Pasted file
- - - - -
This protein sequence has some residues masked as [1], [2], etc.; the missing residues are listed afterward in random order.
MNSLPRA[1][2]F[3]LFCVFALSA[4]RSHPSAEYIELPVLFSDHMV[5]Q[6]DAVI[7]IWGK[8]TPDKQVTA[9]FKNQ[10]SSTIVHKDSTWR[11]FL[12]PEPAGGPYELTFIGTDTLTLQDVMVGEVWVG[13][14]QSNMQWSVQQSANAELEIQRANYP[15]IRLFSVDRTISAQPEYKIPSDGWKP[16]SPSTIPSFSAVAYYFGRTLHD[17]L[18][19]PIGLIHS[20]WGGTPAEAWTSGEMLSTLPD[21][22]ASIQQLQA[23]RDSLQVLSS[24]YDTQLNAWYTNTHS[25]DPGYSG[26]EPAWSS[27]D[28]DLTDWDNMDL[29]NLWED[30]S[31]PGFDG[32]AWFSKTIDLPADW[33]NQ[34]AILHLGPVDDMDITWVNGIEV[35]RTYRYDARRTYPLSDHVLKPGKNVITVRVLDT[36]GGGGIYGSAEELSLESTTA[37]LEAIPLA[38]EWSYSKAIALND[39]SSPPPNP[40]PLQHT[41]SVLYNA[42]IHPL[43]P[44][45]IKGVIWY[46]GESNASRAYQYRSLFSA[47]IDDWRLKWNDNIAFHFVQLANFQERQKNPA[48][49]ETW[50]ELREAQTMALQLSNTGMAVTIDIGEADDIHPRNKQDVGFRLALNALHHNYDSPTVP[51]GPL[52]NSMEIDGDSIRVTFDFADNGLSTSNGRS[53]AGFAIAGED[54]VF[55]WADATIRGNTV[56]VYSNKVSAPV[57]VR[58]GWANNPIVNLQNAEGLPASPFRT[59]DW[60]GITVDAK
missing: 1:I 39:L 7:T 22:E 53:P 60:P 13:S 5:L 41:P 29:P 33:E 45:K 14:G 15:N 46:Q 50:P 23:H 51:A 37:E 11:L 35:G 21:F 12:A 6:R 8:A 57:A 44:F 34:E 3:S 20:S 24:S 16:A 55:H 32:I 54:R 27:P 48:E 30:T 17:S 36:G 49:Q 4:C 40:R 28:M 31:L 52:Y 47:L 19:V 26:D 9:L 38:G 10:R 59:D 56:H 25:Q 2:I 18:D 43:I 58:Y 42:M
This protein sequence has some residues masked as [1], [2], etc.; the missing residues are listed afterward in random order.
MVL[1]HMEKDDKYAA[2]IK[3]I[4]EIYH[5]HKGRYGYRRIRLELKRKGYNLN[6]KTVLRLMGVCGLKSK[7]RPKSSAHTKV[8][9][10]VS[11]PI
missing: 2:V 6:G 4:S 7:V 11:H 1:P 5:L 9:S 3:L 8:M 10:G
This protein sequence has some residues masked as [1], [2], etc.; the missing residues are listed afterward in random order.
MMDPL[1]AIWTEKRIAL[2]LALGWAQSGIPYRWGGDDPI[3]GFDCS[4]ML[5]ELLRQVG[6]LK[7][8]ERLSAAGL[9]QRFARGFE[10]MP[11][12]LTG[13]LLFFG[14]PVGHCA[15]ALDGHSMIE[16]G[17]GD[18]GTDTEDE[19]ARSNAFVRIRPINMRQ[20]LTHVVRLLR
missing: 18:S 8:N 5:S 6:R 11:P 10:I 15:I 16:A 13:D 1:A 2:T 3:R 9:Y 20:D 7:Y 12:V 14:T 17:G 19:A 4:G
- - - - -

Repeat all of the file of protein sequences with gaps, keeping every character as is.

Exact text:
This protein sequence has some residues masked as [1], [2], etc.; the missing residues are listed afterward in random order.
MNSLPRA[1][2]F[3]LFCVFALSA[4]RSHPSAEYIELPVLFSDHMV[5]Q[6]DAVI[7]IWGK[8]TPDKQVTA[9]FKNQ[10]SSTIVHKDSTWR[11]FL[12]PEPAGGPYELTFIGTDTLTLQDVMVGEVWVG[13][14]QSNMQWSVQQSANAELEIQRANYP[15]IRLFSVDRTISAQPEYKIPSDGWKP[16]SPSTIPSFSAVAYYFGRTLHD[17]L[18][19]PIGLIHS[20]WGGTPAEAWTSGEMLSTLPD[21][22]ASIQQLQA[23]RDSLQVLSS[24]YDTQLNAWYTNTHS[25]DPGYSG[26]EPAWSS[27]D[28]DLTDWDNMDL[29]NLWED[30]S[31]PGFDG[32]AWFSKTIDLPADW[33]NQ[34]AILHLGPVDDMDITWVNGIEV[35]RTYRYDARRTYPLSDHVLKPGKNVITVRVLDT[36]GGGGIYGSAEELSLESTTA[37]LEAIPLA[38]EWSYSKAIALND[39]SSPPPNP[40]PLQHT[41]SVLYNA[42]IHPL[43]P[44][45]IKGVIWY[46]GESNASRAYQYRSLFSA[47]IDDWRLKWNDNIAFHFVQLANFQERQKNPA[48][49]ETW[50]ELREAQTMALQLSNTGMAVTIDIGEADDIHPRNKQDVGFRLALNALHHNYDSPTVP[51]GPL[52]NSMEIDGDSIRVTFDFADNGLSTSNGRS[53]AGFAIAGED[54]VF[55]WADATIRGNTV[56]VYSNKVSAPV[57]VR[58]GWANNPIVNLQNAEGLPASPFRT[59]DW[60]GITVDAK
missing: 1:I 39:L 7:T 22:E 53:P 60:P 13:S 5:L 41:P 29:P 33:E 45:K 14:G 15:N 46:Q 50:P 23:H 51:A 37:E 11:L 35:G 21:F 12:A 6:R 8:A 57:A 44:F 34:E 3:S 20:S 24:S 16:A 55:H 32:I 54:R 27:P 48:E 30:T 17:S 36:G 49:Q 4:C 40:R 28:M 31:L 52:Y 47:L 19:V 26:D 9:L 38:G 10:R 59:D 56:H 25:Q 2:I 18:D 43:I 58:Y 42:M
This protein sequence has some residues masked as [1], [2], etc.; the missing residues are listed afterward in random order.
MVL[1]HMEKDDKYAA[2]IK[3]I[4]EIYH[5]HKGRYGYRRIRLELKRKGYNLN[6]KTVLRLMGVCGLKSK[7]RPKSSAHTKV[8][9][10]VS[11]PI
missing: 2:V 6:G 4:S 7:V 11:H 1:P 5:L 9:S 3:L 8:M 10:G
This protein sequence has some residues masked as [1], [2], etc.; the missing residues are listed afterward in random order.
MMDPL[1]AIWTEKRIAL[2]LALGWAQSGIPYRWGGDDPI[3]GFDCS[4]ML[5]ELLRQVG[6]LK[7][8]ERLSAAGL[9]QRFARGFE[10]MP[11][12]LTG[13]LLFFG[14]PVGHCA[15]ALDGHSMIE[16]G[17]GD[18]GTDTEDE[19]ARSNAFVRIRPINMRQ[20]LTHVVRLLR
missing: 18:S 8:N 5:S 6:R 11:P 10:I 15:I 16:A 13:D 1:A 2:T 3:R 9:Y 20:D 7:Y 12:V 14:T 17:G 19:A 4:G